b) But take a look at who is putting their hard cash into this country. The Chinese are building a Chinese only complex in Isloo dedicated and targeted towards the influx of Chinese investors and companies through Isloo. IFC today bought a stake in Packages and has been agressively on the look out for putting venture funding to work across a number of sectors for the last 3 years. Yes you read it right. Not aid, not loan, not grants, but venture funding. You can’t keep Ken Morse (MIT E-Labs, 3-Com) out of the country for more than 6 months and every time he comes in here he is ready to sign a check. Would you rather have these individuals or the losers from IDG. You decide.

    The third and final is risk to reward

    a) I have said this before, I will say this again. Domestic Demand, Energy and Food security, Demographics and Growth. The next 100 years will be driven by these four factors. Don’t take my word for it, just do independent research on our ranking as a nation across these four drivers.

    b) Do the research and you will understand why the Chinese have alway been smarter investors than the rest of the planet.

    I am not an ostrich, a zealot or a nationalist. Neither am I delusional or in denial. I am just looking beyond the great Game that is being played right now in our backyard. You need to do the same.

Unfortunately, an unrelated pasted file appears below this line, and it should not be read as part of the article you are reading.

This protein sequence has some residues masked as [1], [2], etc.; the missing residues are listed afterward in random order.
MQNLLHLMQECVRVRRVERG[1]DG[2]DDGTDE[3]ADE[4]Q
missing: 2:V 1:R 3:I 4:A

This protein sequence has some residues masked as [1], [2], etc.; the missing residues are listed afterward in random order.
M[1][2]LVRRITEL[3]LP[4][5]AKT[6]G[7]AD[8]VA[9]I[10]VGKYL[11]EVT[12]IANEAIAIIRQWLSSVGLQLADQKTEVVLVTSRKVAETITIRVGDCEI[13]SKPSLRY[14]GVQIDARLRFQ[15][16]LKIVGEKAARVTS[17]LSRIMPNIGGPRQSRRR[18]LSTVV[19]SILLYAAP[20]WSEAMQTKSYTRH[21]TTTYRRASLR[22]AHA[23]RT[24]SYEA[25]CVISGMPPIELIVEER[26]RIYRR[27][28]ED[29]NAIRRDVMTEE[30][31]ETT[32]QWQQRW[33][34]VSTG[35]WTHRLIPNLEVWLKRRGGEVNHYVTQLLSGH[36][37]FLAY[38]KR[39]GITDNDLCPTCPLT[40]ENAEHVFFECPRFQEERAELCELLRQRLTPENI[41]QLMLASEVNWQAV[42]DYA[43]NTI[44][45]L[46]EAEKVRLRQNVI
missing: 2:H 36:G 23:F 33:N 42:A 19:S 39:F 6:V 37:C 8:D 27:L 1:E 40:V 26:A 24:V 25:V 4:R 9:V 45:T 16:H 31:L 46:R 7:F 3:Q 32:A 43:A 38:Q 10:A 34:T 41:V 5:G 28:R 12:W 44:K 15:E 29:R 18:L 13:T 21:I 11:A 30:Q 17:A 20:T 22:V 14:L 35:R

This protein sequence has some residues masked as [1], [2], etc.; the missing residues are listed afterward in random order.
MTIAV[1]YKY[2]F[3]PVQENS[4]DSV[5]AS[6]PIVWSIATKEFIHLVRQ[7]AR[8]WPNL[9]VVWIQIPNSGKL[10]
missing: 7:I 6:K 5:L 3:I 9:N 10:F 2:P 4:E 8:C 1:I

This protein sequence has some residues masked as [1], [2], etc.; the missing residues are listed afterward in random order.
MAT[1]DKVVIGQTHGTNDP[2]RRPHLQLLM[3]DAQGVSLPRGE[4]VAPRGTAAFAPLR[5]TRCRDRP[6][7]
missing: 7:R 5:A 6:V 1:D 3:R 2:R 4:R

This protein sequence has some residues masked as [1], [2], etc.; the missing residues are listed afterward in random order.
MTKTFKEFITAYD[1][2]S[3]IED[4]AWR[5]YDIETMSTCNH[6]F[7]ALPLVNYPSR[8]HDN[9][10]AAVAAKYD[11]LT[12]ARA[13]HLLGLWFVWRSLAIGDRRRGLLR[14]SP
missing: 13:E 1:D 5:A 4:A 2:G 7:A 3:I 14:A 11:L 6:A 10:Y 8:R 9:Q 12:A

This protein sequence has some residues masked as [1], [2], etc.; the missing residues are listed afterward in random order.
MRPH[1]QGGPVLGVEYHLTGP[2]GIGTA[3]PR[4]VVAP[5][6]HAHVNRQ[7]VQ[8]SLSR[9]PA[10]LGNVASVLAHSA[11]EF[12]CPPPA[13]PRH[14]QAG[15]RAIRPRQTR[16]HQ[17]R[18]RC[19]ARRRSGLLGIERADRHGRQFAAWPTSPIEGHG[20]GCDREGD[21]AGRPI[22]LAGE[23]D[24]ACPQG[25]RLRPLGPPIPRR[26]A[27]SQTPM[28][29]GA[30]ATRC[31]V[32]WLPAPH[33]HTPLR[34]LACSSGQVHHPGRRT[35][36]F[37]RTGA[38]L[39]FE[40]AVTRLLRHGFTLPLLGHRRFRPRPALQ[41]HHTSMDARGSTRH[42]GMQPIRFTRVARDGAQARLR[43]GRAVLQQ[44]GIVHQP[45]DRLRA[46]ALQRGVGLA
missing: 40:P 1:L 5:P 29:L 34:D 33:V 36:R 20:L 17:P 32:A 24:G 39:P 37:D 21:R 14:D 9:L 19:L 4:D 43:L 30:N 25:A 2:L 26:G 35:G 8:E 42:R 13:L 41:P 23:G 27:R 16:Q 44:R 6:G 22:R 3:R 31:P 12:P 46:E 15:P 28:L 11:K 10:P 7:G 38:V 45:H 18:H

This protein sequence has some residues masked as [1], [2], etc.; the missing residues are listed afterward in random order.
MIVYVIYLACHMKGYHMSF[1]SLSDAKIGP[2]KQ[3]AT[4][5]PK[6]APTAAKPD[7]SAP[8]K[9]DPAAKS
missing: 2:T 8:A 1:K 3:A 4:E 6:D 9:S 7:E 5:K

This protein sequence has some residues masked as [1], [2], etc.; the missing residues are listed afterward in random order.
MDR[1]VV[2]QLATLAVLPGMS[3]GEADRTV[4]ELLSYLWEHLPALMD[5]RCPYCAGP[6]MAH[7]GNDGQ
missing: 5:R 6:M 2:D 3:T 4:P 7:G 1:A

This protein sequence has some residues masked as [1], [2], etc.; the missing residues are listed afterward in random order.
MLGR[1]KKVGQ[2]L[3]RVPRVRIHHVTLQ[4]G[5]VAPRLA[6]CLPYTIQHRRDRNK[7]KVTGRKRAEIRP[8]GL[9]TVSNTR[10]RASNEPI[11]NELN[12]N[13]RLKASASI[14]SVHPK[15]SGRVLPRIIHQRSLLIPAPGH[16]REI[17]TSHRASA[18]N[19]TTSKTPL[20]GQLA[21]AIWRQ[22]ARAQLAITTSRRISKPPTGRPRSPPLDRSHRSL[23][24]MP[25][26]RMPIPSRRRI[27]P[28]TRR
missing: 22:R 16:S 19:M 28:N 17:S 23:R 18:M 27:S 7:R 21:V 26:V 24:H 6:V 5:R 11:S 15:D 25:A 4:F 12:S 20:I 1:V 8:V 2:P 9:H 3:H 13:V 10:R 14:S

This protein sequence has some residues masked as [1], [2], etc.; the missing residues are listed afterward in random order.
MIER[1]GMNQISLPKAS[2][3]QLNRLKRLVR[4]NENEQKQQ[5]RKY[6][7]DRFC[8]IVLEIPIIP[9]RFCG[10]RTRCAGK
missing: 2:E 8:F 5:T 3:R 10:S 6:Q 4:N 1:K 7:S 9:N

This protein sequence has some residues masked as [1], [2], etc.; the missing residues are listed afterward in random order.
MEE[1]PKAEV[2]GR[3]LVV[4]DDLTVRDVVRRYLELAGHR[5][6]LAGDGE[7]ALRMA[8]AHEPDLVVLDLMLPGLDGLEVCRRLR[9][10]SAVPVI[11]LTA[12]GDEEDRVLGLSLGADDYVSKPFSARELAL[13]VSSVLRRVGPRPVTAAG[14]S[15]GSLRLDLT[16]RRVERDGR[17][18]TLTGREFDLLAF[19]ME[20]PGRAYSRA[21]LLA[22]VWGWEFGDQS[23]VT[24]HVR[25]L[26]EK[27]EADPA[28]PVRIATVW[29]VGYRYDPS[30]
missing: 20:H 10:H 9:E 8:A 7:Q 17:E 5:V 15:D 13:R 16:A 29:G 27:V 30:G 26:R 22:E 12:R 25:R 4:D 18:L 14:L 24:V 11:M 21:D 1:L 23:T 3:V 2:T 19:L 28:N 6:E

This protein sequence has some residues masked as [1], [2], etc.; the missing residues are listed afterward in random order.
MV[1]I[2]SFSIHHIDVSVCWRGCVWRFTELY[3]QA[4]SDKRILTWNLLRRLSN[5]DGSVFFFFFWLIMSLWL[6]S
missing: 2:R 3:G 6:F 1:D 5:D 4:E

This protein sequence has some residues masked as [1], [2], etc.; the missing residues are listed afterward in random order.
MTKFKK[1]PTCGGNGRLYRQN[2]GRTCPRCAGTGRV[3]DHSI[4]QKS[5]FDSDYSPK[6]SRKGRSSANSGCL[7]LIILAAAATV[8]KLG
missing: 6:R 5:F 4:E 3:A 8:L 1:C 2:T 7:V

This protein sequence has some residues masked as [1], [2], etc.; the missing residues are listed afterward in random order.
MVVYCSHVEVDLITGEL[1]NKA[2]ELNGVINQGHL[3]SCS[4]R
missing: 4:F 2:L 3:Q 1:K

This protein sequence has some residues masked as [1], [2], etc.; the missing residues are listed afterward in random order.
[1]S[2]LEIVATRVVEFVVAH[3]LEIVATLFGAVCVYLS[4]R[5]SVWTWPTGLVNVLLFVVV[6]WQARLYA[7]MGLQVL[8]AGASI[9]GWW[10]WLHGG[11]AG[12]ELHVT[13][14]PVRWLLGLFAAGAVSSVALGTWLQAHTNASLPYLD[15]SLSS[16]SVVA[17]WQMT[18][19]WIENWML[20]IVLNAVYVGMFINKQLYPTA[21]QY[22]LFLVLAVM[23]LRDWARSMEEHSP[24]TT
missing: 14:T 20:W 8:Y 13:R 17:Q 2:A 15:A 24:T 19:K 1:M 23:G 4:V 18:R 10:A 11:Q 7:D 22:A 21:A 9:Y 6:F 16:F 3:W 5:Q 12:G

Reply
  • 11. The Taliban bogey… | Desi Back to desh  |  April 16, 2009 at 2:48 pm

    […] came Jehan’s post. Then came the same old responses. And then came the always eloquent, objective, and always […]

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  • 12. Ritesh Banglani  |  April 20, 2009 at 9:30 am

    Jehan,

    Thanks for posting this. I represent IDG Ventures India, and through your blog I discovered the vibrant technology ecosystem in Pakistan.

    Currently our fund is focused only on India-based investments, and we do not invest in companies based outside the country. However, I am sure that with your combined efforts you will be able to raise the profile of technology startups in Pakistan, and attract venture capital from across the globe.

    Best wishes,
    Ritesh Banglani
    IDG Ventures India

    Reply
  • 13. Jehan  |  April 20, 2009 at 9:59 am

    Thank you for dropping in Ritesh. I hope that one day soon your fund will look beyond india’s borders and consider investing in exciting technology companies in Pakistan. Opportunities certainly exist for those who want to get in on the ground floor of startups and early stage companies that are headed for greatness.

    Unfortunately until now most VC money has been funneled into companies that have a presence in the US or other markets
    so companies that can leverage the pakistan economy by focusing on this market are effectively left hampered. However, I do see that changing as there is an increasing realization that the domestic market is an exciting place to be.

    Reply
  • 14. Web Designing Karachi  |  September 9, 2010 at 9:09 am

    Nice information many thanks to the author It is incomprehensible to me now but in general the usefulness and significance is overwhelming. Thanks again and good luck!